The One Historical Event Jo Walton Wishes She Could Change

The One Historical Event Jo Walton Wishes She Could Change

Tooth and Claw author Jo Walton would love the change to change history. Her Small Change trilogy follows England through the lens of an alternate history—one where Churchill was overthrown, and Britain and Hitler came to a peace agreement. Walton’s latest release, My Real Children, explores the same themes on a much more personal level: Patricia Cowan is confused often. Most people dismiss the 89-year-old’s confusion as a symptom of age—but she swears that there are two separate sets of memories in her mind: two sets of children, two careers, two fully-lived lives… and two sets of modern history.

Walton guides her readers in visiting the fork where Patricia’s life split in two, and how her decision forever altered both her personal history and the world(s) around her. In this interview, Walton talks with Bookish about the aspects of history she’d love to change, the role of retirement in the history of WWII, and the real-life inspiration behind My Real Children.

Bookish: In My Real Children, Patricia recalls two worlds with different histories. In one, John F. Kennedy is killed by a bomb. In another, he chooses not to run for President after the Cuban Missile Crisis. You also play with history in your Small Change trilogy. If you could change one event in history, what would it be?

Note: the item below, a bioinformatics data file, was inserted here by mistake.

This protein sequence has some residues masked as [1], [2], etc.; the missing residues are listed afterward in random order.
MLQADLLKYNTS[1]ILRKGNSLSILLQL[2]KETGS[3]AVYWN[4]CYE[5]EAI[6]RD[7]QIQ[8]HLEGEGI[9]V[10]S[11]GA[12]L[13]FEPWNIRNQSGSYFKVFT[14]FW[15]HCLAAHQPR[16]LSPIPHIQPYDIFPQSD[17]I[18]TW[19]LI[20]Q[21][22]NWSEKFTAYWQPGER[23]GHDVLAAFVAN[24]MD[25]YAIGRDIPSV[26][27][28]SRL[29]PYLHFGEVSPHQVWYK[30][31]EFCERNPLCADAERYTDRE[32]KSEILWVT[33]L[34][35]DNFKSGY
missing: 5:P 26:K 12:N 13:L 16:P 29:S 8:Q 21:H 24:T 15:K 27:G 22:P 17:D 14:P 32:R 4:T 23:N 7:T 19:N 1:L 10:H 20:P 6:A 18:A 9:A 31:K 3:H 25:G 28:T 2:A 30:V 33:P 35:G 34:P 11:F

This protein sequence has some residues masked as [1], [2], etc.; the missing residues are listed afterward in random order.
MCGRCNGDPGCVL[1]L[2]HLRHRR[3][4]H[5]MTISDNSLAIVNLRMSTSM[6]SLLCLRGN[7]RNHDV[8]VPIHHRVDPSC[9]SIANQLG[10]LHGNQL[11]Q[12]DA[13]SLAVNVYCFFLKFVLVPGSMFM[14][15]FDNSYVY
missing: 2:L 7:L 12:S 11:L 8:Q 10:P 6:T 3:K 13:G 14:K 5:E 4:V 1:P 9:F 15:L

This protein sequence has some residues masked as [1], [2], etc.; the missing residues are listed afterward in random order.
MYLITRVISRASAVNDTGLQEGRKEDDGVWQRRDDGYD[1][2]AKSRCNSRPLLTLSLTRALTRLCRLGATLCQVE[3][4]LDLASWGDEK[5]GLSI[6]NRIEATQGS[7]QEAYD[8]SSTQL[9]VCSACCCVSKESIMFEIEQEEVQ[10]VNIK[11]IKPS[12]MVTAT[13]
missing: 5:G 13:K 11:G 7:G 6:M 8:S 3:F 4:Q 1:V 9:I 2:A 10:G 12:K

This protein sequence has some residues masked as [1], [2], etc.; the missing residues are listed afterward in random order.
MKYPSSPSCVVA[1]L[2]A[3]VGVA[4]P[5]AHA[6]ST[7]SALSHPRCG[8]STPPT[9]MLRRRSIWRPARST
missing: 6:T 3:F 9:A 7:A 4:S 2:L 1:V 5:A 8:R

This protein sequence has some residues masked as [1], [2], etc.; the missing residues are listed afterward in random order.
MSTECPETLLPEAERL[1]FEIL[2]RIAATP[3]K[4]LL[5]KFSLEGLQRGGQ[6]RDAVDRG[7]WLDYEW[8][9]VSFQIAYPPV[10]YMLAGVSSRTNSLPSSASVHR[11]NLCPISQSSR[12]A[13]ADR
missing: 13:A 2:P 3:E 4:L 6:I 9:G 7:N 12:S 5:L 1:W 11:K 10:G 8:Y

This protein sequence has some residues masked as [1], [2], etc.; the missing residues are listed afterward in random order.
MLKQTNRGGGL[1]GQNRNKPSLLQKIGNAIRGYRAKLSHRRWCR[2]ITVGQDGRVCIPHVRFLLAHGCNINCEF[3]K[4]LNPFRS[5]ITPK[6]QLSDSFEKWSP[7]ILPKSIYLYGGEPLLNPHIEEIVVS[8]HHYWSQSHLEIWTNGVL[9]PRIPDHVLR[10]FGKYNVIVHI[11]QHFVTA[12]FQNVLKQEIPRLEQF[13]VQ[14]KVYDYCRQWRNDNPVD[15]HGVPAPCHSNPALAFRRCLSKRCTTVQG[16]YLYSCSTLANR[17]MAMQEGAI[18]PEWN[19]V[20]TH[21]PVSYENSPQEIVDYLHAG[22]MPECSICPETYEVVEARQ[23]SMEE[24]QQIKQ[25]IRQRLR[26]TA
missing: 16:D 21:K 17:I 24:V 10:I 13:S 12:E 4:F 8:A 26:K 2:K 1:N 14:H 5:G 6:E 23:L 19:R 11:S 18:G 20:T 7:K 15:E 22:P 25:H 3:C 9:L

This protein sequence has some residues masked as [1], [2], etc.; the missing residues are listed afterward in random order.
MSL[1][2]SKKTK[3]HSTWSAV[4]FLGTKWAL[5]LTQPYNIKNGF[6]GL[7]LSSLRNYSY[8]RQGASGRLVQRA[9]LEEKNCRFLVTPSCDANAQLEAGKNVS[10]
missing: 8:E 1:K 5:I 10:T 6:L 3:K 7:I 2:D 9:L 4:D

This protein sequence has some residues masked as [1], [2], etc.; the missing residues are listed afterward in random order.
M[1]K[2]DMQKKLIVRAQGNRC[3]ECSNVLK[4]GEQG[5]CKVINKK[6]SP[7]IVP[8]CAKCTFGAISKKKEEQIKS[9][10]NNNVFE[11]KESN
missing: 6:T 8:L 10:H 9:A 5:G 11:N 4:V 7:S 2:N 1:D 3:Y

Jo Walton: The death of Hephaestus. Hephaestus died of a fever that would have been entirely curable with penicillin—if I could go and cure him, then Alexander the Great wouldn’t have gone mad, and wouldn’t have died without a properly designated heir, and the Hellenistic world would all be different.

The thing that would make this interesting and cool is that Alexander’s empire stretched from Europe to India. It connected Europe with Asian civilizations. If it had stayed a solid thing, all the world would have been different.

Bookish: What draws you to writing stories that unwind and recreate the histories that are so ingrained in us?

JW: I think everyone wonders what it would be like if things had been different—both on a personal level and on a world level. If we’d taken a different job and moved to a different city, if Roosevelt hadn’t been elected. It’s interesting to think about what’s inevitable and what’s changeable.

I can’t read a history book without wondering what would have happened if things had been nudged a different way—if the Persians had won at Salamis, if Churchill had accepted Hitler’s peace offers. I keep asking “what if” and looking at the way things happen in history and the way people act to find plausible answers. For instance, if Pico della Mirandola had managed to have his 900 theses debated at a new church council in Rome in 1486, his reconciliation of Plato and Aristotle with Christianity, Judaism, and Islam would not, as he imagined, have brought an era of world peace. [Instead], as with the beginning of the similarly syncretic Sikh religion—[it would] have formed a new focus of dissension.

Bookish: The book, where Patricia’s life takes two very different paths (one political, one as a travel writer), reminds me vividly of Robert Frost’s poem “The Road Not Taken.” Did you take an inspiration from outside works when creating this novel?

JW: The inspiration for My Real Children came largely from friends of mine of Patricia’s generation, and the events of their lives and how history had influenced them. The poetic inspiration came from the sonnet by John M. Ford which I have used as an epigraph and especially from the last two lines: “Regret, by definition, comes too late. Say what you mean. Bear witness. Iterate.”